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253 APPENDIX D on quality measures, using an approach analogous to the HEDIS hybrid methodology (see below). A second weakness in the current MSIS database is the omission of children who are enrolled in separate (non-Medicaid) CHIP programs. The MSIS also does not include privately insured or uninsured children. Since CHIPRA now requires states to compare the status of children and adoles- cents served by public plans with that of the general population of children and adolescents on a statewide basis, MSIS data can provide only a partial picture of the services or outcomes of those who are enrolled in Medicaid or Medicaid-expansion CHIP plans. HEDIS Currently, administrative data from the HEDIS collection of data from managed care plans are a primary source of information at the state level for reporting on current and new quality-of-care measures. It should be noted that in a managed care environment, the state usually provides a ne- gotiated payment to the managed care organizations (MCOs) for services, and the MCOs pay the providers. In cases where the providers are paid on a fee-for-service basis, claims data will exist. In cases where health plans pay providers through a negotiated payment per member, there is no need for claims, and providers instead generate shadow claims for the encounter. Developed by the National Committee for Quality Assurance (NCQA), HEDIS is a tool used by more than 90 percent of health plans to report on quality (NCQA, 2010). In its annual State of Health Care Quality re- port, NCQA releases detailed, plan-specific performance information for both commercial and Medicaid plans. NCQA’s 2008 report for Medicaid provided information on 52 measures of clinical quality (NCQA, 2008). States also release their own reports. For example, Michigan releases an annual report on its HEDIS results by MCO (MDCH, 2008). New York has long issued annual report cards (Quality Assurance Reporting Require- ment) on health plan performance on HEDIS as well as state-level measures (NYDOH, 2010). Many of the initial core measures published and posted for public comment by the Secretary of HHS are HEDIS measures that health plans currently use to report on quality. The measures on immunization, prenatal care, chlamydia screening, and well-care visits are examples of the HEDIS measures in the core set. This is not surprising given that the AHRQ committee recommending measures and the CHIPRA legislation placed a premium on measures that were grounded and in use. Further, because claims data form the basis for HEDIS measures, these measures generally are limited to whether a service has been delivered, rather than broader care processes across episodes of care or outcomes. For example, there is a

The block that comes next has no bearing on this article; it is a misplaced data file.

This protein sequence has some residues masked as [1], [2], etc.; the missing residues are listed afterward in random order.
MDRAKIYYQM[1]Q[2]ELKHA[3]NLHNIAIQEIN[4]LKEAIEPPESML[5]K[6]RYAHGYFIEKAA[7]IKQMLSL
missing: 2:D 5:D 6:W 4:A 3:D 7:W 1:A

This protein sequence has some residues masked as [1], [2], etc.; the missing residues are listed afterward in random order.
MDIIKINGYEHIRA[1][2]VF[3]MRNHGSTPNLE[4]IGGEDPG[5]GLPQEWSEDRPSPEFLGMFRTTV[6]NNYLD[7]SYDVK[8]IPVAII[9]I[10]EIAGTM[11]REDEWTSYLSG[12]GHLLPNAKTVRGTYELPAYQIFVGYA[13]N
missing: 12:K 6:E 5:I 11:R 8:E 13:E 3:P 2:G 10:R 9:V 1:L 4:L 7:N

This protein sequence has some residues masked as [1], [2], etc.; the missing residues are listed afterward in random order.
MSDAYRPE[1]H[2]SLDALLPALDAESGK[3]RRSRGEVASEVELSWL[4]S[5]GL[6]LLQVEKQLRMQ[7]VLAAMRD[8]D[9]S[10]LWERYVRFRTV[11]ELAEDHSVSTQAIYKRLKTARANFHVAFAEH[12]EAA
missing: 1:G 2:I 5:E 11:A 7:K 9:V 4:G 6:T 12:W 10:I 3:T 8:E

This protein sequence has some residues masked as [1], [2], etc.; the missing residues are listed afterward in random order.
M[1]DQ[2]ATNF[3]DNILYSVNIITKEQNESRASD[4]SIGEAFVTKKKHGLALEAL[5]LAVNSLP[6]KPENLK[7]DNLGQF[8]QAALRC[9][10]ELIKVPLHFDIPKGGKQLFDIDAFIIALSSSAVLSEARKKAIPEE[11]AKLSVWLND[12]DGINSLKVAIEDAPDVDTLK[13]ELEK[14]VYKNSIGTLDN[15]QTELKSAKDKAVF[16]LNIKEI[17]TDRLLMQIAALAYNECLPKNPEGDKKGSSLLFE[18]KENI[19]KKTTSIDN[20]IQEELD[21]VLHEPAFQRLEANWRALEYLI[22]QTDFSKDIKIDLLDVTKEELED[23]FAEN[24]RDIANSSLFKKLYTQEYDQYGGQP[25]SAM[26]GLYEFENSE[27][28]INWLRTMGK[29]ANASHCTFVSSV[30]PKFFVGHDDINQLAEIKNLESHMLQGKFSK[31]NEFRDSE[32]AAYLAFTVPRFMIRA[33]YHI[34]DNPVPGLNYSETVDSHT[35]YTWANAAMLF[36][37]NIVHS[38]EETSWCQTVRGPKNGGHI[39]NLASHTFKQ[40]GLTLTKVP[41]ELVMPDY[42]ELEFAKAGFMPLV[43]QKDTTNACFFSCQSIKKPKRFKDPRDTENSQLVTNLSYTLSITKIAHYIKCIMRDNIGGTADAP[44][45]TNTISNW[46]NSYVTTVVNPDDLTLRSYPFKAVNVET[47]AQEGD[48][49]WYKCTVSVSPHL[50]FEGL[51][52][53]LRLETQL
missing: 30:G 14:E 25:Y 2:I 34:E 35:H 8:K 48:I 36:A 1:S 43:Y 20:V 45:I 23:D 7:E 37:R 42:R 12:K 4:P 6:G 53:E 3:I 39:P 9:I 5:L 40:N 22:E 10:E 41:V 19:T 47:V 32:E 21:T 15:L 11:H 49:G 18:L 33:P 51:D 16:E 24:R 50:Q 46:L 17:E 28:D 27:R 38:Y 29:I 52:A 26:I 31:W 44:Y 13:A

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254 CHILD AND ADOLESCENT HEALTH measure of whether chlamydia screening took place, but not whether ap- propriate follow-up occurred if the result was abnormal. HEDIS protocols for assessing measures specify either methods that use administrative data alone or hybrid methods that combine the use of administrative data with chart reviews for a sample of beneficiaries. These HEDIS protocols form a strong base for CMS to use in guiding the states on reporting, but there are important cautions. First, these measures were designed to be used by managed care plans, and the protocol includes features designed to ensure that members are “continuously” enrolled in health plans long enough to benefit from their quality improvement policies (frequently 11 out of 12 months, but the “continuous enrollment” period can be longer for some measures). As a result, Medicaid children who are not enrolled in a managed care plan for the required amount of time are omitted from the measurement results, even if they have been registered in Medicaid for the designated period. As an example, HEDIS specifications for reporting immunization coverage specify that only children enrolled for 11 or more of the prior 12 months be included in the reporting denomina- tor (NCQA, 1996). In one study, fewer than half of all enrolled Medicaid children (39 percent) were included in the health plan denominator in the 12 state studies, although most (78 percent) had been on Medicaid for the required length of time (Fairbrother et al., 2004). This problem becomes more acute as the continuous enrollment periods increase (asthma measure- ment, for example, requires 2 years of continuous enrollment). A second problem is that data are not reported in a standardized manner (Partridge, 2007). Thus, although almost 90 percent of Medicaid programs and 100 percent of CHIP programs reported using HEDIS access and effectiveness measures related to child health in 2009, the data may not be comparable across states (Smith et al., 2009). Standard definitions frequently are not used, with states modifying HEDIS definitions to ac- commodate a Medicaid population with shorter coverage spells, as well as other local concerns (Partridge, 2007). For example, although the 1997 State Children’s Health Insurance Program (SCHIP) statute required each state to file an annual report—including the state objectives for SCHIP, the performance measures used, and progress that year toward meeting the objectives—it did not specify exactly how measures were to be reported. A review of state reports in 2005 on four HEDIS measures showed great variation in the number of states that reported on the measures, from a high of 34 to a low of 10 (Partridge, 2007). Furthermore, states modified the HEDIS specifications to accommodate their priorities, so that even though states reported on the same measures, the data were not strictly comparable. The reviewers concluded that comparable data were sufficient to build a national SCHIP database and generate national averages for two of the four measures (Partridge, 2007). This issue of the level of compara-